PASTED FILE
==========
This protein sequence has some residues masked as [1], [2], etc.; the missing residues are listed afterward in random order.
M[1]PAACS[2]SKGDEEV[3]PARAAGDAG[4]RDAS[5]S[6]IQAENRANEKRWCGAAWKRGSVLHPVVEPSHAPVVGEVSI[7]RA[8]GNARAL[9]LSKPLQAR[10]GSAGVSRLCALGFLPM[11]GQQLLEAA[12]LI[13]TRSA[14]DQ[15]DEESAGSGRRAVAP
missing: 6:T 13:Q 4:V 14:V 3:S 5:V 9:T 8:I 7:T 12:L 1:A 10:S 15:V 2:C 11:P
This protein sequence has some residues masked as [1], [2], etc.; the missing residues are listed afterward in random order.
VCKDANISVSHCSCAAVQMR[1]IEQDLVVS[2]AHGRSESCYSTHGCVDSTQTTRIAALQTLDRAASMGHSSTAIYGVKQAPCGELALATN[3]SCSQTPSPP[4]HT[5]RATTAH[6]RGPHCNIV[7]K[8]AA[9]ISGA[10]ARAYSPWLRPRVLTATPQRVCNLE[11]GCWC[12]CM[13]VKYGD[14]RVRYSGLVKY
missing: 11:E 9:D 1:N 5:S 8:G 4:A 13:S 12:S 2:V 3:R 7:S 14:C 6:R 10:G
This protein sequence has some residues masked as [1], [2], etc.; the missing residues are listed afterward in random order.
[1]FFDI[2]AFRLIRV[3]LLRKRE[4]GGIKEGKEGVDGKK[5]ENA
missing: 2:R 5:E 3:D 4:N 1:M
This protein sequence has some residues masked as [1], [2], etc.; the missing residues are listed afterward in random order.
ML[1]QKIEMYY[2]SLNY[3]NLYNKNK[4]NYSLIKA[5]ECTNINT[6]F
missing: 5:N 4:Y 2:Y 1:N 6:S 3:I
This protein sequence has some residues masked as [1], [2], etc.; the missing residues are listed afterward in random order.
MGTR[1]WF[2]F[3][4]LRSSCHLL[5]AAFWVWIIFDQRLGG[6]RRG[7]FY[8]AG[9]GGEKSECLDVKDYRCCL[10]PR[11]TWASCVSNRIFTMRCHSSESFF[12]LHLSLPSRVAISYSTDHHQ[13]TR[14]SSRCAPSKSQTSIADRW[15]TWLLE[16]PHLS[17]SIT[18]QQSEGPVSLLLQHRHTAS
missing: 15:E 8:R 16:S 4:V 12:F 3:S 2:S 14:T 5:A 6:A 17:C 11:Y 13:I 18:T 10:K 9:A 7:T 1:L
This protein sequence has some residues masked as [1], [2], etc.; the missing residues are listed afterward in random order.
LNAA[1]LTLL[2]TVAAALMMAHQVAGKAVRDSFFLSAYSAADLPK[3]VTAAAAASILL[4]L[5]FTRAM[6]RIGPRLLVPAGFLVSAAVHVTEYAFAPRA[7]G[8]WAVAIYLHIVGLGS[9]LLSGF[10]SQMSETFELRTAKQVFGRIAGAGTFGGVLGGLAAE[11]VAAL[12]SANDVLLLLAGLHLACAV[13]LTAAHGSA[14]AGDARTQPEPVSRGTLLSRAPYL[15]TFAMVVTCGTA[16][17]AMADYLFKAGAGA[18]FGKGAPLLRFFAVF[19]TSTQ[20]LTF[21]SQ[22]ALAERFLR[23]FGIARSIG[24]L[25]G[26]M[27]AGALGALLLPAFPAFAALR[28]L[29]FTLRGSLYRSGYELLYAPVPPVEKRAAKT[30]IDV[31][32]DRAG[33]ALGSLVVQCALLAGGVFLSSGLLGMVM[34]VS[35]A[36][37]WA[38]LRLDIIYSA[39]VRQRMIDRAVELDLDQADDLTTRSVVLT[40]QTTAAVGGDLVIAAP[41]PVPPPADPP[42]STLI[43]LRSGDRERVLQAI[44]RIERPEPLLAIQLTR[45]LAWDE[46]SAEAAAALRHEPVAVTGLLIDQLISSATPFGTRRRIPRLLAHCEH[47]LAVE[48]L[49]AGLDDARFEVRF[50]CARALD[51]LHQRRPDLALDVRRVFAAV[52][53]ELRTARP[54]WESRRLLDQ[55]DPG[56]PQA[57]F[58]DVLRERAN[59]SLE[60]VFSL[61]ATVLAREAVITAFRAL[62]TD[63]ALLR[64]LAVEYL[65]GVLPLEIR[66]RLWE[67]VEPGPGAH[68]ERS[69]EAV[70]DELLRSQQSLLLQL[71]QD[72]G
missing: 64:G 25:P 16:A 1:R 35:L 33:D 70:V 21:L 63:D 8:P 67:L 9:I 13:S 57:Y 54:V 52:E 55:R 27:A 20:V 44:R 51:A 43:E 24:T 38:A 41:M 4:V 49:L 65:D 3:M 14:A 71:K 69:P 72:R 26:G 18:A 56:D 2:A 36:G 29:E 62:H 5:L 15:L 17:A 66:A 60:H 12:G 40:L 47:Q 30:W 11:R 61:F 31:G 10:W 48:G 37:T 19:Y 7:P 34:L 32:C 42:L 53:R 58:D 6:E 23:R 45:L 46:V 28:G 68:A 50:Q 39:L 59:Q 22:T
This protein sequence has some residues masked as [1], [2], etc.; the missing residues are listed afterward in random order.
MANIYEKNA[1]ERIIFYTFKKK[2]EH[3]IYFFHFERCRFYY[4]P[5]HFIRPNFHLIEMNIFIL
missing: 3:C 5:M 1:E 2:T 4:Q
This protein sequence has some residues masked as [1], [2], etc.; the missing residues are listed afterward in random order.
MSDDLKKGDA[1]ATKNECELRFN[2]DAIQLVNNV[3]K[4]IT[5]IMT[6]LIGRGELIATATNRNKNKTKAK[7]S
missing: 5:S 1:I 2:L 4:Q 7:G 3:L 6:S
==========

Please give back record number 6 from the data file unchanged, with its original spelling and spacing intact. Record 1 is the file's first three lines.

This protein sequence has some residues masked as [1], [2], etc.; the missing residues are listed afterward in random order.
LNAA[1]LTLL[2]TVAAALMMAHQVAGKAVRDSFFLSAYSAADLPK[3]VTAAAAASILL[4]L[5]FTRAM[6]RIGPRLLVPAGFLVSAAVHVTEYAFAPRA[7]G[8]WAVAIYLHIVGLGS[9]LLSGF[10]SQMSETFELRTAKQVFGRIAGAGTFGGVLGGLAAE[11]VAAL[12]SANDVLLLLAGLHLACAV[13]LTAAHGSA[14]AGDARTQPEPVSRGTLLSRAPYL[15]TFAMVVTCGTA[16][17]AMADYLFKAGAGA[18]FGKGAPLLRFFAVF[19]TSTQ[20]LTF[21]SQ[22]ALAERFLR[23]FGIARSIG[24]L[25]G[26]M[27]AGALGALLLPAFPAFAALR[28]L[29]FTLRGSLYRSGYELLYAPVPPVEKRAAKT[30]IDV[31][32]DRAG[33]ALGSLVVQCALLAGGVFLSSGLLGMVM[34]VS[35]A[36][37]WA[38]LRLDIIYSA[39]VRQRMIDRAVELDLDQADDLTTRSVVLT[40]QTTAAVGGDLVIAAP[41]PVPPPADPP[42]STLI[43]LRSGDRERVLQAI[44]RIERPEPLLAIQLTR[45]LAWDE[46]SAEAAAALRHEPVAVTGLLIDQLISSATPFGTRRRIPRLLAHCEH[47]LAVE[48]L[49]AGLDDARFEVRF[50]CARALD[51]LHQRRPDLALDVRRVFAAV[52][53]ELRTARP[54]WESRRLLDQ[55]DPG[56]PQA[57]F[58]DVLRERAN[59]SLE[60]VFSL[61]ATVLAREAVITAFRAL[62]TD[63]ALLR[64]LAVEYL[65]GVLPLEIR[66]RLWE[67]VEPGPGAH[68]ERS[69]EAV[70]DELLRSQQSLLLQL[71]QD[72]G
missing: 64:G 25:P 16:A 1:R 35:L 33:D 70:V 21:L 63:D 8:P 67:L 9:I 13:S 57:Y 54:V 52:E 55:R 27:A 20:V 44:R 51:A 43:E 24:T 38:A 41:M 4:V 49:L 65:D 3:M 14:A 71:K 69:P 72:R 26:G 18:A 56:D 2:A 36:G 29:E 62:H 5:L 15:L 17:A 66:A 60:H 12:G 40:L 47:Q 30:W 11:R 61:F 31:G 10:W 48:G 37:T 19:Y 7:P 34:L 32:C 42:L 53:R 58:D 6:E 23:R 45:L 46:V 28:G 68:A 50:Q 39:L 59:Q 22:T